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Appetite. 2016 Jan 1;96:636-641. doi: 10.1016/j.appet.2015.10.024. Epub 2015 Oct 24.

Pre-exposure to food temptation reduces subsequent consumption: A test of the procedure with a South-African sample.

Author information

1
Department of Marketing, School of Economic and Business Sciences, University of Witwatersrand, 1 Jan Smuts Avenue, Braamfontein, 2000, Johannesburg, South Africa. Electronic address: duhhelen@yahoo.com.
2
Behavioral Engineering Research Group, Faculty of Economics and Business, KU Leuven, Naamsestraat 69, 3000 Leuven, Belgium. Electronic address: Aiste.Grubliauskiene@kuleuven.be.
3
Behavioral Engineering Research Group, Faculty of Economics and Business, KU Leuven, Naamsestraat 69, 3000 Leuven, Belgium. Electronic address: Siegfried.dewitte@kuleuven.be.

Abstract

It has been suggested that the consumption of unhealthy Westernized diet in a context of poverty and resultant food insecurity may have contributed to South-Africa's status of the third fattest country in the World. Considering that a number of South-Africans are reported to have experienced, or are still experiencing food insecurity, procedures which have been shown to reduce the consumption of unhealthy food in higher income countries may be ineffective in South-Africa. We thus tested the robustness of the so called pre-exposure procedure in South-Africa. We also tested the moderating role of childhood poverty in the pre-exposure procedure. With the pre-exposure procedure, a respondent is exposed to a tempting unhealthy food (e.g. candy) in a context that is designed such that eating the food interferes with a task goal. The typical result is that this procedure spills over and reduces consumption of similar tempting food later on. An experimental study conducted in a South-African laboratory showed that the pre-exposure effect is robust even with a sample, where food insecurity prevails. Childhood poverty did not moderate the effect. This study proves that behavioral procedures aimed at reducing the consumption of unhealthy food would be valuable in less rich non-Western countries. Further testing of the robustness of the pre-exposure effect is however recommended in other poorer food insecure countries.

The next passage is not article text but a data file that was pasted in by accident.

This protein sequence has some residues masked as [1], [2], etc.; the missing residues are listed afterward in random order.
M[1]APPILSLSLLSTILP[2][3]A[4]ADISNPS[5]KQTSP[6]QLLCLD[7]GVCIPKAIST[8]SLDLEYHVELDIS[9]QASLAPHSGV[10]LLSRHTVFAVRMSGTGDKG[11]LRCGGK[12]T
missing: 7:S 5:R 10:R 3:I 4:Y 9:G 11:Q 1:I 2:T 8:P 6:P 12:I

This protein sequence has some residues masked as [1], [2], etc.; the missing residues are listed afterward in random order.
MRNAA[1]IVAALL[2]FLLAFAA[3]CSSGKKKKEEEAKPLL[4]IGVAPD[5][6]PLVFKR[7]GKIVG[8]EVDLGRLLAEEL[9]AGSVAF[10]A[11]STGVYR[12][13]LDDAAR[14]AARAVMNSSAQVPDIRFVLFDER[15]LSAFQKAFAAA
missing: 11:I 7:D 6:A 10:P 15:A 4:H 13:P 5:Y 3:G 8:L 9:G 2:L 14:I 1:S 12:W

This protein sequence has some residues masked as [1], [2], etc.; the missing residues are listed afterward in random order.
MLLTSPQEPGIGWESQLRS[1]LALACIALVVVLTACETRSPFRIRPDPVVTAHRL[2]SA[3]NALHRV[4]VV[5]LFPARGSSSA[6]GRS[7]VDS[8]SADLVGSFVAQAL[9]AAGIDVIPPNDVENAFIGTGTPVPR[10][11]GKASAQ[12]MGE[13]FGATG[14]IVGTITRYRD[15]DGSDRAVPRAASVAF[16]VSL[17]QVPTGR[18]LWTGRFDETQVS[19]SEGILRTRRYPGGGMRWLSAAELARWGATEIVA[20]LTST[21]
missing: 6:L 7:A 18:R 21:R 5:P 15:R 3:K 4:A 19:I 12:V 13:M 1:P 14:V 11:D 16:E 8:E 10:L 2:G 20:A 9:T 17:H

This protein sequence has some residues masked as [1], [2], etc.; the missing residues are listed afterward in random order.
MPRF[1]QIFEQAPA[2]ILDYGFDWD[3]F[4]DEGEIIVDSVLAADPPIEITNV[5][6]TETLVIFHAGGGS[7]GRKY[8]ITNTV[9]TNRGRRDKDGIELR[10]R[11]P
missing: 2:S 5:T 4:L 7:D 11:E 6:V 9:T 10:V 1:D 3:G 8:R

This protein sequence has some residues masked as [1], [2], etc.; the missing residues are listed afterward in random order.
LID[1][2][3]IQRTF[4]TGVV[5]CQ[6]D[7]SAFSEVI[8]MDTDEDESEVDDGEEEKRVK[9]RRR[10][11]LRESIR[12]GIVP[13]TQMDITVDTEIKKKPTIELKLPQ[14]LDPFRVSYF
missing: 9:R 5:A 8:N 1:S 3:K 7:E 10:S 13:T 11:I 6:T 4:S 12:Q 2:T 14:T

KEYWORDS:

Food security; Obesity; Poverty; Pre-exposure procedure; South Africa; Tempting food

PMID:
26505288
DOI:
10.1016/j.appet.2015.10.024
[Indexed for MEDLINE]

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